Ground Cover Supplement : GC Supplement - Soil constraints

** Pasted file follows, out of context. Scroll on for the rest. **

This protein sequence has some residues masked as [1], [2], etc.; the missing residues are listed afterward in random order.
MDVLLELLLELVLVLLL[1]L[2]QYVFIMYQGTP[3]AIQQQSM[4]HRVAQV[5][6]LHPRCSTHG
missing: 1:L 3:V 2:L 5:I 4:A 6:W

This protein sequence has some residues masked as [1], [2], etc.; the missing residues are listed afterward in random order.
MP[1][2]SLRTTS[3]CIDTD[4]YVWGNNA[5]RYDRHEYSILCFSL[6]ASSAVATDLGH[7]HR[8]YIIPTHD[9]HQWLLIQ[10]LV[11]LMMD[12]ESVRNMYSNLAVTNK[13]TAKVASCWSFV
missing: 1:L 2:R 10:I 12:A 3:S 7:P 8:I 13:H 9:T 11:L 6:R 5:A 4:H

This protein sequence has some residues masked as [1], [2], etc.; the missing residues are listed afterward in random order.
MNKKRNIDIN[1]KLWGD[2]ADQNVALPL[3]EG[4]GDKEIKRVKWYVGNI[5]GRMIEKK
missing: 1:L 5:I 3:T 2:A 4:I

20 Soil acidity ADDRESSING BARRIERS TO LIME USE By Brian Hughes SURVEYS BETWEEN 2005 and 2014 of growers in South Australia with acid soils indicate 40 to 50 per cent believe liming to be too expensive -- due to lime sources being too far away and expensive to transport -- especially in years and areas of low productivity. While most growers believe that lime benefits the productivity of acid soils, barriers to lime use are restricting its application. Of particular concern is the lack of information available from lime suppliers on the quality of lime sources and therefore their effectiveness in lifting soil pH. Other concerns limiting lime use in SA include: the availability of machinery to spread lime; the potential impact of lime application on the introduction of, or increase in, pests; and nutritional deficiencies or imbalances. A new GRDC-funded project running until 2018 will develop a soil acidity strategy for SA with the goals of doubling lime sales in SA agricultural areas by 2018 and lifting grower and adviser capacity in identifying and treating critical soil pH levels in the surface and subsurface. The project is extending local pH and trial data and helping growers and advisers determine the economics of treating soil acidity through comparing lime sources and products, trialling precision pH testing and developing tools for calculating lime rates. □ GRDC Research Code RSS00010 More information: Brian Hughes, Rural Solutions SA, 08 8568 6411, firstname.lastname@example.org LIME LAGGING BEHIND ACIDITY IN VICTORIA By Lisa Miller SOUTHERN FARMING SYSTEMS researchers are working with the Victorian Corangamite Catchment Management Authority (CMA) on three GRDC-funded soil acidity projects to lift liming use across the region: ¢ soil acidity monitoring within the Corangamite CMA to demonstrate the soil acidity issue; ¢ trials to measure crop responses to liming in south-west Victoria so that simple lime-response calculators can be created to help growers make better liming decisions; and ¢ trials to measure pasture responses to liming and biological amendments within the Corangamite catchment. The projects will determine the amount of lime needed in different soil types to remove production constraints and return soil pH to optimal levels. This will enable growers to calculate how often to reapply lime and how much a liming program will cost relative to the production returns of maintaining a good soil pH profile. Soil acidity monitoring across the Corangamite catchment indicates there is an issue with surface soil (0 to 10 centimetres) acidity, with 59 per cent of soil samples returning pH values below the optimum of 5.0. Thirty-three per cent of sites had a soil pH lower at 10 to 20cm depth than in the topsoil and strongly acidic layers (10 to 20cm) existed in 16 per cent of sites in sedimentary, alluvial and granite soils. In 17 per cent of the paddocks tested soil acidity issues extended into the subsoil (20 to 30cm). The soils found to be acidic at depth were mainly formed on sedimentary, alluvial, granite or marl-based soils and located in high-rainfall areas (600 millimetres plus). Soils formed on basalt were not acidic at 20 to 30cm as these soils naturally increased in pH with depth due to their high calcium oxide and magnesium oxide content. □ GRDC Research Code SFS00026 More information: Lisa Miller, Southern Farming Systems, 03 5265 1666, 0488 600 226, email@example.com SOURCE: DAFWA Note: 1.7t/ha of lime with a neutralising value (NV) of 60 per cent is required to achieve the same pH change as 1.1t/ha of 90-per-cent NV lime. FIGURE 1 Amount of lime of varying neutralising values required to achieve the same pH change. 60708090100 Percent neutralising value of lime Equivalent rates (t/ha) 1.8 1.6 1.4 1.2 1.0 0.8 SOURCE: DAFWA Note: Coarse and fine limes with the same neutralising value will treat the same amount of acidity but the finer lime will do it more quickly. FIGURE 2 Impact of particle size on pH change for lime applied at 2.5t/ha. 0.25 0.50 0.75 1.00 Particle diameter (mm) Relative efficiency (%) 100 80 60 40 20 0 NEUTRALISING VALUE AND PARTICLE SIZE Neutralising value and particle size are the key indicators of lime quality. Limes with a higher neutralising value will treat more acidity, while limes with a greater proportion of fine particles will increase soil pH more quickly (Figures 1 and 2). With high neutralising limes, less lime needs to be applied to achieve the same pH change. The Lime Comparison Calculator (www.soilquality.org.au/calculators) calculates and compares the cost-effectiveness of lime sources. Simply copy and enter the product specifications of a lime source (neutralising value and particle size distribution) into the calculator, along with transport and application costs and the cost of the lime itself. Information about neutralising value and particle size distribution of different agricultural limes are available for Western Australia from accredited lime suppliers via The Lime WA Inc (www.limewa.com.au).
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